Marijuana Use in Pets: Toxicity or Therapy?

By Megan M. Kelley, DVM, CVA, CVSMT

With the legalization of recreational marijuana in Washington in 2012 veterinarians have seen a rise in marijuana exposure and intoxication in pets. Cannabinoids are the active chemicals found in hemp and marijuana plants and have a variety of effects. However, it is the psychoactive chemical, delta 9-tetrahydrocannabinol (THC), that causes the negative side-effects seen in pets. This includes incoordination, dilated pupils, slow heart rate, a characteristic startle reaction and sometimes urinary incontinence. THC loves fat, so it can be stored in the body’s fat deposits resulting in symptoms that can sometimes last for several days. Another cannabinoid chemical that is getting spotlight is Cannabidiol (CBD), which is more medicinal in nature and does not have the psychotropic effects of THC. This compound has been used in humans to treat seizures, decrease anxiety, improved appetite, and decrease nausea.

Marijuana exposure in pets can now come in many forms. In the past the typical history was of a dog eating a stash of marijuana or even the left over buds from joints. However, times are changing and pot use is evolving as people find inventive ways to distill out the THC. There are different strains of pot with differing levels of THC. Pot butter is an example of THC at its worst for pets. THC is fat soluble, which means it dissolves in fat. The fat in the butter leeches out and concentrates the THC. When pets eat these baked goods the high level of THC can cause all the signs listed previously and sometimes worse. Without proper care, pet’s body temperature and blood pressure can drop and in severe toxicity cases pets can stop breathing resulting in death.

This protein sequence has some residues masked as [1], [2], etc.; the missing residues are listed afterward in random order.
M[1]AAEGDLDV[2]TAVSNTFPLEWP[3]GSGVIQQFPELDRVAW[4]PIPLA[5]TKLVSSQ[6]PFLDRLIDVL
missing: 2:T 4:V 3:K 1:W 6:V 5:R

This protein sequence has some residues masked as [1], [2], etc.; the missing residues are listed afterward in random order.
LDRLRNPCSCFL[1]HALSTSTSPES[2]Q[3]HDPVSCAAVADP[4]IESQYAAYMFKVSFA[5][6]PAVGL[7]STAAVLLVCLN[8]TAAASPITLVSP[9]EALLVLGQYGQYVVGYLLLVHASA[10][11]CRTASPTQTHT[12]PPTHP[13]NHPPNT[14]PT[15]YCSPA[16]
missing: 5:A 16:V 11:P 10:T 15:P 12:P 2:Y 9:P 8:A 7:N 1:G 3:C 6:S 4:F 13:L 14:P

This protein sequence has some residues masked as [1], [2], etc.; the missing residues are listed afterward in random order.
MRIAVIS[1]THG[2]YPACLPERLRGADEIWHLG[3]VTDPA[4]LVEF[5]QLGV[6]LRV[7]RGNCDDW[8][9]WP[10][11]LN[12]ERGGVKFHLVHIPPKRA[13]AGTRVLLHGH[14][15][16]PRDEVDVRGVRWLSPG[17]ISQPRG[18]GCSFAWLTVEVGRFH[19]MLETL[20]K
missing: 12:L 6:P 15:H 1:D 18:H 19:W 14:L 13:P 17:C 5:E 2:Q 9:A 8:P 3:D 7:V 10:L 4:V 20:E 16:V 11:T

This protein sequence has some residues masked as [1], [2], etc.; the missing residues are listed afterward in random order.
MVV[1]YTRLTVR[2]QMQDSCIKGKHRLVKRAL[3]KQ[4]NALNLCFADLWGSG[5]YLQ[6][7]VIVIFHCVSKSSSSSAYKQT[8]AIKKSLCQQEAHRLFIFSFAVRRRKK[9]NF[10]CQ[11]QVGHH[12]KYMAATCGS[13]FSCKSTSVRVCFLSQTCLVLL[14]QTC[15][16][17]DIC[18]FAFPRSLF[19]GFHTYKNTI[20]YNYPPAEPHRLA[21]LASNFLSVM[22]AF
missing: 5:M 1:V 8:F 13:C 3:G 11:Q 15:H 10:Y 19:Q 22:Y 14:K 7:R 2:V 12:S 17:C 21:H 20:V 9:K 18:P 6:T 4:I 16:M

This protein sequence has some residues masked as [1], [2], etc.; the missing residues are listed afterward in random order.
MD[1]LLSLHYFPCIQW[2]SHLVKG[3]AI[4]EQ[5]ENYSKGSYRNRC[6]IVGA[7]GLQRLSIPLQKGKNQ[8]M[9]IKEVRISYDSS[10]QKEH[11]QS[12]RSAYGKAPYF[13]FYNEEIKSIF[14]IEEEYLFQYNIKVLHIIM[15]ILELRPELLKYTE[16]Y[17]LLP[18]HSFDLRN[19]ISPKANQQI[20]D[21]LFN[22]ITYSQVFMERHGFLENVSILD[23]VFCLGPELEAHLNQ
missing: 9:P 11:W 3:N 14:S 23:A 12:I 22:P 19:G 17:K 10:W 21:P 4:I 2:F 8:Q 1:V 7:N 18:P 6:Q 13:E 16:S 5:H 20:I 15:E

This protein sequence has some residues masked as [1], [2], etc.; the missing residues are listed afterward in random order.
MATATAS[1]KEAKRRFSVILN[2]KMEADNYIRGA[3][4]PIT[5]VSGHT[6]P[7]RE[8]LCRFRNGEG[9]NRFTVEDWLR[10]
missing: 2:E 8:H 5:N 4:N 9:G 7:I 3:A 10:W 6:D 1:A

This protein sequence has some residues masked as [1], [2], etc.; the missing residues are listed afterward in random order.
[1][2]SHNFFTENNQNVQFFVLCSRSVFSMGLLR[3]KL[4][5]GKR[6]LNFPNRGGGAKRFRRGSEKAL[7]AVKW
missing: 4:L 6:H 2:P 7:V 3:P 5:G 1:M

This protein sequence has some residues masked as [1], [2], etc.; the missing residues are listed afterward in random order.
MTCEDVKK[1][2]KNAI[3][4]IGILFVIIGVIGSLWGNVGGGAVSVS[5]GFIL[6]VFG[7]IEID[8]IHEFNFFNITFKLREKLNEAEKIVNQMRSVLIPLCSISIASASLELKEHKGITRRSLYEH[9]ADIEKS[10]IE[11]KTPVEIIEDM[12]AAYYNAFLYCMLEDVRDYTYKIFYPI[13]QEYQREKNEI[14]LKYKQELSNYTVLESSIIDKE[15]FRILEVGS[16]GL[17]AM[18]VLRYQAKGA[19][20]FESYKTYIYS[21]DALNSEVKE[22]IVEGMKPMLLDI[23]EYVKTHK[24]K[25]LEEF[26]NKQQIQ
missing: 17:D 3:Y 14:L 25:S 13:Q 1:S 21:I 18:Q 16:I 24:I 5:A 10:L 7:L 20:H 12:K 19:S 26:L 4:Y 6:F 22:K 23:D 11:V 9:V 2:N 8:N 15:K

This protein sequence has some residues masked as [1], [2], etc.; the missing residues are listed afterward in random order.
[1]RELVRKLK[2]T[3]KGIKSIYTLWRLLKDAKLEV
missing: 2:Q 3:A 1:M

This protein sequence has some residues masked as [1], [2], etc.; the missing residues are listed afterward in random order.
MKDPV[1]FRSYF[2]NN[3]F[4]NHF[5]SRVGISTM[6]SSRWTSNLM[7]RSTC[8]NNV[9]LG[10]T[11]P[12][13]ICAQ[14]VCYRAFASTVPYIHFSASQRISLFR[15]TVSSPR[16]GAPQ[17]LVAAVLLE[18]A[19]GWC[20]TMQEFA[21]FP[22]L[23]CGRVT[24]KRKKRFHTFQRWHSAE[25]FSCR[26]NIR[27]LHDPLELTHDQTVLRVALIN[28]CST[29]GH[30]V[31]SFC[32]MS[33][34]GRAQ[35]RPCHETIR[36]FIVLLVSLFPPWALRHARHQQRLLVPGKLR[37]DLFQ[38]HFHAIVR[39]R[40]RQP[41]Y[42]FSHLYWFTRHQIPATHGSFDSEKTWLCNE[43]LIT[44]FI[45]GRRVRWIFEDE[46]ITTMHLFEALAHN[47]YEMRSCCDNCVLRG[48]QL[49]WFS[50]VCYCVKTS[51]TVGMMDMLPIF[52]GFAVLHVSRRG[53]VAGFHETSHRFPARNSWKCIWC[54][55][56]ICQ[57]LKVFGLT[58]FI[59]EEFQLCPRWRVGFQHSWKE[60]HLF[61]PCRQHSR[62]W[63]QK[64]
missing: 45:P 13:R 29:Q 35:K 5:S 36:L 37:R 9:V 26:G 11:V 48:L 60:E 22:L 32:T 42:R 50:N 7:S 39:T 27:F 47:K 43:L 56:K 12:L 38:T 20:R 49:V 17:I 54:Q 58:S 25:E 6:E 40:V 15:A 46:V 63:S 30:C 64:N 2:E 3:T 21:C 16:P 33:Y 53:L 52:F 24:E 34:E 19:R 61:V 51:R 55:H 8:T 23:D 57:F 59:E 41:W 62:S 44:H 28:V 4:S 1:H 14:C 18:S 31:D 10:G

Treatment for marijuana toxicity depends on the severity of the case. It is safest to have your veterinarian exam your pet and decide if decontamination is needed. This includes attempting to induce vomiting if the pet is stable enough, fluid therapy to flush out the system and activated charcoal as a binding agent for anything left within the stomach/intestines. In life threatening cases, veterinarians are also using concentrated fat solutions intravenously to attempt to bind the THC within the blood stream and flush it out.

So does that mean marijuana should not be used to treat medical conditions in pets? That is difficult for veterinarians to answer at this time since it is still illegal for veterinarians to prescribe or even recommend marijuana to treat patients. There are a lot of unanswered questions because of lack of research in pets due to legal restrictions and lack of funding.

What about CBD? Seattle-based companies like Canna Companion and Canna-pet are selling CBD products to treat pain and other medical problems for use in pets. These products don’t contain TCH, so the idea is the pets can get pain relief without getting high. These products are considered nutraceuticals and are not regulated by the FDA. The industry lacks uniform standards though, meaning a product marketed to have CBD or other cannabinoids may or may not actually contain those ingredients.

In the end, there is more unknown than known for both medical use of marijuana and accidental intoxications. What would help both veterinarians and owners make more informed decisions would be more information. This includes more studies and more experiments. Most veterinarians will continue treating pain, seizures and nausea in a traditional fashion at this time due to legalities. However, as veterinarian criticalist Tony Johnson said, “The winds of change are blowing, and there’s a faint smell of smoke on them.”

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